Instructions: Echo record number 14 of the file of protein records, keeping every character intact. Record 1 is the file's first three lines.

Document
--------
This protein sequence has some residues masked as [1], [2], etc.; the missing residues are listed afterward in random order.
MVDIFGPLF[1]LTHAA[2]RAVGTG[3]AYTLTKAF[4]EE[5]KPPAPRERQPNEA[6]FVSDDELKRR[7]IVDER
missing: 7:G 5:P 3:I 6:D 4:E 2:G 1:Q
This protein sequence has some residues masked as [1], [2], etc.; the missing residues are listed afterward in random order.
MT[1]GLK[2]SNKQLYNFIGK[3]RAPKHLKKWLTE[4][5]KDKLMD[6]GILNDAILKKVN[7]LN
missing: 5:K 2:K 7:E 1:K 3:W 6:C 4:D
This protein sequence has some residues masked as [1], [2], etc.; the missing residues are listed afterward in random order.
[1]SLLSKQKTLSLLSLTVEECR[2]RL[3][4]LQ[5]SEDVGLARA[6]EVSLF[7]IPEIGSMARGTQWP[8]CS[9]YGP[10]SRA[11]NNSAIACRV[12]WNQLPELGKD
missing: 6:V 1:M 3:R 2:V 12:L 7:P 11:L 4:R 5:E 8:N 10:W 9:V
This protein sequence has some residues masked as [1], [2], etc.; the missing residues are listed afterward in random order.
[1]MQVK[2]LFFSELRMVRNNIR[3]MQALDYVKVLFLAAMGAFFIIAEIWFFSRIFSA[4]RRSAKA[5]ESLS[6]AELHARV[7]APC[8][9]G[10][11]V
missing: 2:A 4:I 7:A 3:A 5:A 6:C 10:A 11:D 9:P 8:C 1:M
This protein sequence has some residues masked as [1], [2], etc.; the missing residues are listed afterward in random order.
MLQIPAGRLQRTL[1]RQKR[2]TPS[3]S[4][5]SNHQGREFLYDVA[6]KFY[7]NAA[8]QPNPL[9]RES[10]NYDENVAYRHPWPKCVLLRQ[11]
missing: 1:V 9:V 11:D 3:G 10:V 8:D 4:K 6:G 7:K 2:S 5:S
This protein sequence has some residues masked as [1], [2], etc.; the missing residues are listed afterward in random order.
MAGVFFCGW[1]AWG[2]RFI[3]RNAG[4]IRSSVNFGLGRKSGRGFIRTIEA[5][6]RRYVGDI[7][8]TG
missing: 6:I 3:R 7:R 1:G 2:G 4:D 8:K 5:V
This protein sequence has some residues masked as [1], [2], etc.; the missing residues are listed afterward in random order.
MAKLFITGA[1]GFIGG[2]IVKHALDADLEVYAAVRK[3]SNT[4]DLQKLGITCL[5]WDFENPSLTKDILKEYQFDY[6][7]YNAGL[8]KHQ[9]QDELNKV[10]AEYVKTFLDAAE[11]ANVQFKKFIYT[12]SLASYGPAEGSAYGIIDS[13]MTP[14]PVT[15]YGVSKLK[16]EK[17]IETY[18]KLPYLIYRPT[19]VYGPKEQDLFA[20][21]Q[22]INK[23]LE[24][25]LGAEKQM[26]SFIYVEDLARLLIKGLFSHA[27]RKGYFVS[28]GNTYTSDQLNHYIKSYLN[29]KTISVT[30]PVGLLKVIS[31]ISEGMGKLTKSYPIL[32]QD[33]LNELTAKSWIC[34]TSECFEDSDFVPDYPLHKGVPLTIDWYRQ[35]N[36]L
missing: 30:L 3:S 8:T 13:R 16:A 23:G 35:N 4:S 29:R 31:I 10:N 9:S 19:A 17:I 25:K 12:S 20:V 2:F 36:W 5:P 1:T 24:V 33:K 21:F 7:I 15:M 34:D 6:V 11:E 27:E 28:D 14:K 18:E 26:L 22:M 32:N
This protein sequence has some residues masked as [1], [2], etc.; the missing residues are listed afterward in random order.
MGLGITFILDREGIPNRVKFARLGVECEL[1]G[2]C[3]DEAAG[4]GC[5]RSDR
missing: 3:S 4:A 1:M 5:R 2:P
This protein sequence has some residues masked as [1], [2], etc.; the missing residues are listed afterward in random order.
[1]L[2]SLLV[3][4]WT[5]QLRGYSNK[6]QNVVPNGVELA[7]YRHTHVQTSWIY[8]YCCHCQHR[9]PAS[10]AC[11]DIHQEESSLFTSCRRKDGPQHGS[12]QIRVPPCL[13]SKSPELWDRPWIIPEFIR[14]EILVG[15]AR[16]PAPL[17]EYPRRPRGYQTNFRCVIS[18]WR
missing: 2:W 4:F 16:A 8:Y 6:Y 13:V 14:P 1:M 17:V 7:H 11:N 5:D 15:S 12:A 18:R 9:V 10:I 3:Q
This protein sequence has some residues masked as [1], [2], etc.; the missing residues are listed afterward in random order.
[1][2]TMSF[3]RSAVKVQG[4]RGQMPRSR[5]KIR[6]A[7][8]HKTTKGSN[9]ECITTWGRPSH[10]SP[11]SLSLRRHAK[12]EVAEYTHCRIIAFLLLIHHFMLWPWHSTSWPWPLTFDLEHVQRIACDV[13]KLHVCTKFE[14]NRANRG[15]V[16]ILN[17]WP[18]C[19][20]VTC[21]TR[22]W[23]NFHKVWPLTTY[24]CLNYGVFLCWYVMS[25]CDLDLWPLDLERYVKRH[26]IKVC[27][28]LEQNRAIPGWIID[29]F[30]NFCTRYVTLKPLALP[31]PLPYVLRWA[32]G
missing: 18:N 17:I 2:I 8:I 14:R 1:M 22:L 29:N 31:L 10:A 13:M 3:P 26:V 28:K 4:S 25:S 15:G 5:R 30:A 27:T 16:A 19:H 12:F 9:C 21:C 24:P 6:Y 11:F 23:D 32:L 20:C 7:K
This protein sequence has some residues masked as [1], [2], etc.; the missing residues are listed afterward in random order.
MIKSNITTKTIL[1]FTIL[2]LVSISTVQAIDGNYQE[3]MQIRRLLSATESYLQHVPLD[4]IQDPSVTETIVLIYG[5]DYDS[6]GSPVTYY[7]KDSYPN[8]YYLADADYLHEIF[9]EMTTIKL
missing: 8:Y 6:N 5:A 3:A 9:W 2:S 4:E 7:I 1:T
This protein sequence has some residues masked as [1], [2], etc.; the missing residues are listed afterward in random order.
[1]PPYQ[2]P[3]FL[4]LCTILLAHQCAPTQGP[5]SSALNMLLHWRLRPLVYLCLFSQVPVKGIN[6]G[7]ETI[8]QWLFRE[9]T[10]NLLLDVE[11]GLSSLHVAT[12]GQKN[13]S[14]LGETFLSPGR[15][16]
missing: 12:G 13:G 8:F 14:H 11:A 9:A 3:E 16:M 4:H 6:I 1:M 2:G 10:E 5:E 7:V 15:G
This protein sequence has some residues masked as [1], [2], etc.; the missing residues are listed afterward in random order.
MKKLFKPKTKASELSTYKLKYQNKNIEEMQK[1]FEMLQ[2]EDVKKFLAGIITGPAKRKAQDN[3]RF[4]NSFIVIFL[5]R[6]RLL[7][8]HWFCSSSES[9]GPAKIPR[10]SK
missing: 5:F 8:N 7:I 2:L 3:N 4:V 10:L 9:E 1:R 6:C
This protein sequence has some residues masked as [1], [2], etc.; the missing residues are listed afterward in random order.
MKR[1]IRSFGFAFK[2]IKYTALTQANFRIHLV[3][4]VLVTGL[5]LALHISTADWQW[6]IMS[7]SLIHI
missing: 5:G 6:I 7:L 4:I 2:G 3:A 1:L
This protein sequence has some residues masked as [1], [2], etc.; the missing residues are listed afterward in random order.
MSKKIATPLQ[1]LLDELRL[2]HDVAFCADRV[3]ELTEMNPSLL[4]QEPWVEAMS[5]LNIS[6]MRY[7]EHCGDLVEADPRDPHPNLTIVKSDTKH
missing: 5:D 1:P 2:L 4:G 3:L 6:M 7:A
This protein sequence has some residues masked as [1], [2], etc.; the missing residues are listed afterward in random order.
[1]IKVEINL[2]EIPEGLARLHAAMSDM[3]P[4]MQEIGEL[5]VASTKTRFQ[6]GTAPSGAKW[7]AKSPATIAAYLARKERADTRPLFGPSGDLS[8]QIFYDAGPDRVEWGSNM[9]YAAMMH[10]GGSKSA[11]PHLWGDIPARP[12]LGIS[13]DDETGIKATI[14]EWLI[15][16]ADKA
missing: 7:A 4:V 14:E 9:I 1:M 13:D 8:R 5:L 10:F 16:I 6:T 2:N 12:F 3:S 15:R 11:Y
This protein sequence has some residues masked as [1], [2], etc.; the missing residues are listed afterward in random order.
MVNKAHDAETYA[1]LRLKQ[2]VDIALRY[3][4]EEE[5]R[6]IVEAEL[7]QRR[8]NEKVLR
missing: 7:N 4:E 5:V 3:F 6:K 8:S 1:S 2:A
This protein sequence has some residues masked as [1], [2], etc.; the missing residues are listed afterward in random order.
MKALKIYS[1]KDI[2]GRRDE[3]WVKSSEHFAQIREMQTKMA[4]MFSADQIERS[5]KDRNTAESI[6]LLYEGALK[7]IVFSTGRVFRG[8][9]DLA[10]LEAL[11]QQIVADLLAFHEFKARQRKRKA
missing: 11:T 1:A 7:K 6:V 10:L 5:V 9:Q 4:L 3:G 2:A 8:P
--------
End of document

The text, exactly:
This protein sequence has some residues masked as [1], [2], etc.; the missing residues are listed afterward in random order.
MKR[1]IRSFGFAFK[2]IKYTALTQANFRIHLV[3][4]VLVTGL[5]LALHISTADWQW[6]IMS[7]SLIHI
missing: 5:G 6:I 7:L 4:I 2:G 3:A 1:L